August 20, 2011
The King's Speech - A Beautiful Bromance
Every now and then there comes along a movie which recalibrates my whole being. This year The King's Speech was such a movie. I saw it for the first time in Renoir Cinema in London in January. Later I have seen it five more times, I think.
The movie has been characterized as a bromance - a compound word of "brother" and "romance". I had not heard the term before. So I did a little reading around the term. A bromance is a close, but non-sexual relationship between two (or more) men, a form of homosocial intimacy.
I remember when I first arrived in Kathmandu, Nepal, in 1995. There were many strange smells and scenes, but one of the most startling sights was the widespread physical contact between males. Everywhere I walked I saw men touching, holding hands, piggybacking, and walking together with arms crossed behind the back of his friend, a hand placed in the other's back pocket - if I didn't know better, I might mistake it to be a homosexual metropolis. However, it was just a beautiful expression of the close relationships males can have in Asia.
Fast forward a couple of years, I am studying in the Pirate University of Norway and have several fellow students from Nepal, among them Tiger (whom I have written about before here). One day we had a new arrival from Nepal - Thompson, also known as Snow Leopard (read more about him here). As we were having tea after dinner, Snow Leopard was sitting next to Tiger, his arm wrapping around Tiger in that comforting way males touch in Nepal. "Snow Leopard, you should be careful", Tiger smiled. He then proceeded with acquired wisdom: "If you do this in public here in Norway, people will think we are homosexuals!" Snow Leopard bounced away as if electrocuted. "Homosexual!?! That is horrible!" Snow Leopard had just been expelled from paradise, and I had witnessed it with a sad heart. How perverted we Westerners are, I thought to myself. I felt ashamed.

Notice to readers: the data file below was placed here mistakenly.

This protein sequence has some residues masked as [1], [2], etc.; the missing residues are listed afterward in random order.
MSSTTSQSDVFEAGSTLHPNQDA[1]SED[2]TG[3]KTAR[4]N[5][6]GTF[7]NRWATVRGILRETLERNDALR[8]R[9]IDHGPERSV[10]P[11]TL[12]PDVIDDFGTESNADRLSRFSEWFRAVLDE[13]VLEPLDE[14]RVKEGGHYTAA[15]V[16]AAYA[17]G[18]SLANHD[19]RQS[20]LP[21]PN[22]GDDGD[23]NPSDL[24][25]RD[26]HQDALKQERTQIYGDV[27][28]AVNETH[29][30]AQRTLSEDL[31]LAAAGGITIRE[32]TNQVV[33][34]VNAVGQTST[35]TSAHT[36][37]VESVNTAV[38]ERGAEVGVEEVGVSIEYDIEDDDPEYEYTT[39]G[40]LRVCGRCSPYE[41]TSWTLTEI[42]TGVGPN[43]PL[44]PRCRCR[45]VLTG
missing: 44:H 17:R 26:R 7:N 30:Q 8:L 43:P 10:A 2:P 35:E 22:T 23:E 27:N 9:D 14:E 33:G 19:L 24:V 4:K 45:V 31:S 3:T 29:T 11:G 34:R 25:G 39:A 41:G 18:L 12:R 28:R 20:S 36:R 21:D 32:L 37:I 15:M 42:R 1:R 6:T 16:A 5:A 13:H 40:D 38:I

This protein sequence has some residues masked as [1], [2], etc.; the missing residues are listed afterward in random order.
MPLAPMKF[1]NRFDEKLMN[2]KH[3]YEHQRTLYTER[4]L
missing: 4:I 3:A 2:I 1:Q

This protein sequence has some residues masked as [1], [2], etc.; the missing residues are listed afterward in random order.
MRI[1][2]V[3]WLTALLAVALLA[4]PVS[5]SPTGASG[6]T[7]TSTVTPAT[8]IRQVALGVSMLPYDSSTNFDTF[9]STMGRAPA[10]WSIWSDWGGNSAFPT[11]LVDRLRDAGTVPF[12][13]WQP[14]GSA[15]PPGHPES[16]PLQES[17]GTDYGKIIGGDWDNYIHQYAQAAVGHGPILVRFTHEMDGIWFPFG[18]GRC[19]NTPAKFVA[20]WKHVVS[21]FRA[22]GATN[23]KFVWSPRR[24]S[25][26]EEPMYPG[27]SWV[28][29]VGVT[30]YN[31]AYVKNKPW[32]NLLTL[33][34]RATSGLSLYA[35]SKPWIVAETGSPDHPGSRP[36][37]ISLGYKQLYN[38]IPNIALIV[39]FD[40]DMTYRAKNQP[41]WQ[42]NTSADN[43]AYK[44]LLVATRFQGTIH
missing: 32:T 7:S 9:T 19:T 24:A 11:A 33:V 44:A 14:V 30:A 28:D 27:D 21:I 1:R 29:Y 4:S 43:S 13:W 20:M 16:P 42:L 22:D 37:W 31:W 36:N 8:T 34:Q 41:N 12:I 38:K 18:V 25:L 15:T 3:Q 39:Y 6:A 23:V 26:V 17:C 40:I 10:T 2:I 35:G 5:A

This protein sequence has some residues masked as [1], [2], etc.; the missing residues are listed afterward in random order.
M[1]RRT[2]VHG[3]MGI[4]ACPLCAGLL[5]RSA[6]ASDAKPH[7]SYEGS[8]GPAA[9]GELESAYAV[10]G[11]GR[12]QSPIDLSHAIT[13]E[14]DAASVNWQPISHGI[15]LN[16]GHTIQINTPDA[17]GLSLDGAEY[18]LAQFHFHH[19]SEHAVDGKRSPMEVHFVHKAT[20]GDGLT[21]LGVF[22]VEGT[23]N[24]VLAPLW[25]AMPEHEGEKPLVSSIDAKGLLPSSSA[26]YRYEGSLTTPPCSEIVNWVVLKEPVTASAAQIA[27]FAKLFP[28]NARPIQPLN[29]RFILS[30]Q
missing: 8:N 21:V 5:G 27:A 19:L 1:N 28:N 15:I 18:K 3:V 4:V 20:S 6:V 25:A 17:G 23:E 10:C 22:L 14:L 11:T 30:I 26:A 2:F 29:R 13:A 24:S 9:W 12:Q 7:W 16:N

One common view is that the fear of homosexuality "broke out" in the West in the late 19th century with the emergence of Freudianism and more visible homosexuality; heterosexual men began to fear expression of intense emotions.
Luckily, it seems that things might be changing. Boys who grew up with "feminist mothers" from the 70s onward are apparently more emotionally expressive and responsive than previous generations who grew up with "traditional views" of masculinity. In fact, research has shown that men who have these traditional views of masculinity have trouble understanding, identifying, and relating to emotions. It is a disturbing thought in itself - that there might be a large part of a generation consisting of men unable to have close relationships with other human beings. Personally I am happy for this emerging more flexible view of masculinity and the "new man" who can relate to feelings. It seems to bode well for better relationships between people, and for the health of men themselves.
In the King's Speech the main character Prince Albert (who becomes King George VI) is a man deeply conflicted largely because of the loveless relations to his father and his brother, and his lack of any close friends to confide in. His main obstacle in his function as a prince is his persistent stuttering - an impediment he has had since he was a little boy. In the movie we see how he is introduced to the speech therapist Lionel Logue and how the relationship unfolds. A most beautiful bromance.
I think the official movie trailer was OK, but I have found a trailer made by a young woman, Lolilie, who makes alternative movie trailers as a hobby. I hope you enjoy, and if you haven't seen The King's Speech, well - do. I am sure to post more regarding this movie in the future, but this is my first take on it.